The Coucou People: Cheryl Donegan, Artist

June 20, 2017   Learning French

We interviewed some of our most loyal and interesting students to find out how they first became interested in French, what they have gained from classes at Coucou, and what ideas they want to share with fellow students of the language!

Our first interview is with Cheryl Donegan, an accomplished artist as well as a longtime friend and student at Coucou.

Let’s start with a little bit about your background, what do you do as an artist in New York?

I’ve lived in New York since 1984. I came right after art school, Rhode Island School of Design. I was mostly raised in Massachusetts and I came to New York to start establishing a presence as an artist. I studied painting at school and kind of discovered video on my own. The breakthrough for me in terms of shows and exhibitions was with the video. Since I’ve always been interested in painting I always thought I could somehow combine the two.. So now I’m showing paintings, and even some projects that veer off into clothing.

How did you start learning French? Was it related to your work?

Well, a really long time ago in the early ‘90s, I was at an international artist residency in upstate New York and one of the most interesting artists there was this French guy from Nice, Dominique Figarella. He was from a younger generation but he knew all about the French “Supports Surfaces” artists like Claude Viallat, Noel Dolla etc.  And I’m really interested in that work. So at one point, Dominique and I were talking about art with other artists, there was some Germans and some other people who spoke French, and Dominique just turned to me, like in frustration, and said, “why don’t you speak French?!” And then I said “ok, I can learn.”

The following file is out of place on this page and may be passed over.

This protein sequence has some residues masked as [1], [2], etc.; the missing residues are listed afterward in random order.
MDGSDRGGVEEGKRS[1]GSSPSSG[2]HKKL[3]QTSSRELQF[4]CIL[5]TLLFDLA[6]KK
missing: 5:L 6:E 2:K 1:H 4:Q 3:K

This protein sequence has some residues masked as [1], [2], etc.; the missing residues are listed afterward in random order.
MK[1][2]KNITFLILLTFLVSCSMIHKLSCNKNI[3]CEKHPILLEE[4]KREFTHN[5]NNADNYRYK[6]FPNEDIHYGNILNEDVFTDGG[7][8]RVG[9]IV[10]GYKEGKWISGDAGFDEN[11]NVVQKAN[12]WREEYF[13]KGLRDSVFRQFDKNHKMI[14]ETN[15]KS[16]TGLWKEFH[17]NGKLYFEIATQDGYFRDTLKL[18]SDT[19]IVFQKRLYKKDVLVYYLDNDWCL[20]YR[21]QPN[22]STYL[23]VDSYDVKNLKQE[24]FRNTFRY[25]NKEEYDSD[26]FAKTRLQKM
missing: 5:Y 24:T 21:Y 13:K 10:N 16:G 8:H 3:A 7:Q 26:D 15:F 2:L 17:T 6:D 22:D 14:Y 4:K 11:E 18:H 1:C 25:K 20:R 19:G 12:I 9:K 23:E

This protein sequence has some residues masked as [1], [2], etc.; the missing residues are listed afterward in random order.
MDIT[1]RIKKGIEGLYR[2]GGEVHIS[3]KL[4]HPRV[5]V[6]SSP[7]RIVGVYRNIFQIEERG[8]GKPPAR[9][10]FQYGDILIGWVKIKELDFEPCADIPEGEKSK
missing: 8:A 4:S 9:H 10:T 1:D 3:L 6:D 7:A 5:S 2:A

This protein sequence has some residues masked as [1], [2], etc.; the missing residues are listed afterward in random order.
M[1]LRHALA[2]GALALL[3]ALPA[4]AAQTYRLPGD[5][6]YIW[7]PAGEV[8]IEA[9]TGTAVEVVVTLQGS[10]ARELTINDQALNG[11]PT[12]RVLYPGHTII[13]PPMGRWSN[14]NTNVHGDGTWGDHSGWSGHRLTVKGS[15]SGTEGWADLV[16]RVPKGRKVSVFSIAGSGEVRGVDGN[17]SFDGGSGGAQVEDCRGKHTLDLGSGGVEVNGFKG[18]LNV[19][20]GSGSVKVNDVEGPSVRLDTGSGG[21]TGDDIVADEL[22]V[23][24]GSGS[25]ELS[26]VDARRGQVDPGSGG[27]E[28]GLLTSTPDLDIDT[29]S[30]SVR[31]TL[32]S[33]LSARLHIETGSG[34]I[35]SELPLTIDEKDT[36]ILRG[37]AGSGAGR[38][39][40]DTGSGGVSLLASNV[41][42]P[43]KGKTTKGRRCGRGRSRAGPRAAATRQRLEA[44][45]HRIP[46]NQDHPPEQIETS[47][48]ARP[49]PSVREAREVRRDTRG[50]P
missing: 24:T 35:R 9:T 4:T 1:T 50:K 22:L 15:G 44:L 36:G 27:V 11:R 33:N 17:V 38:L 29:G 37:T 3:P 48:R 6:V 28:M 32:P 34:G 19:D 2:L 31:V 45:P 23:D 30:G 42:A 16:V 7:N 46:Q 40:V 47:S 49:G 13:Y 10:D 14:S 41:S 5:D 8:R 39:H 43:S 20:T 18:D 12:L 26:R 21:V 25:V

That was a long time ago, maybe 1991? So after that summer, I came right back to New York. I decided to start at Alliance Française and I did 5 years of classes there. Then I had my kids so I was in baby world and I paused for like 15 years. When I started to have more free time for myself I decided to get back into it. Because I’m still really fascinated by French art and French ideas and now I feel like I have the rest of my life to learn! That’s how I started French lessons at Coucou about two years ago.

And how did you come across Coucou? Why did you pick this school?

I was only familiar with Alliance Française in New York but I thought there must be other programs and methods. I did a web search, and I read about the style of Coucou. I liked that it was in Brooklyn because I thought it would get me out of my little bubble, my neighborhood, and my usual habits. I loved that they used games, maybe because I have children, I could see how through games, kids can learn. So I thought it would be fun for me to try a method like that!

Did you gain other things at Coucou aside from French classes?

Yeah, I really like the personalities of people at Coucou. It kind of tears away at the negative myth that French people are too severe. For me, because I really love French culture, I idealize it. And sometimes if you idealize something you can be a bit intimidated by it. So it just brought everything down to earth: the sense of humor, the patience, and the fun; it sort of made everything more natural.

Did you actually make friends at Coucou?

Yeah! I’m usually occupying myself with my family or the art world. At Coucou I really loved making friends and being with people who are neither part of family life or professional life. It’s another type of family, or another type of community that’s not involved with my profession, or ambition. I appreciate it more and more because I don’t have to worry: there’s no past, there’s no difficulties and erratic feelings. You can just be free, you can be yourself! I’m really grateful for that.

Are you able to incorporate French into your everyday life? How do you use the language outside of Coucou?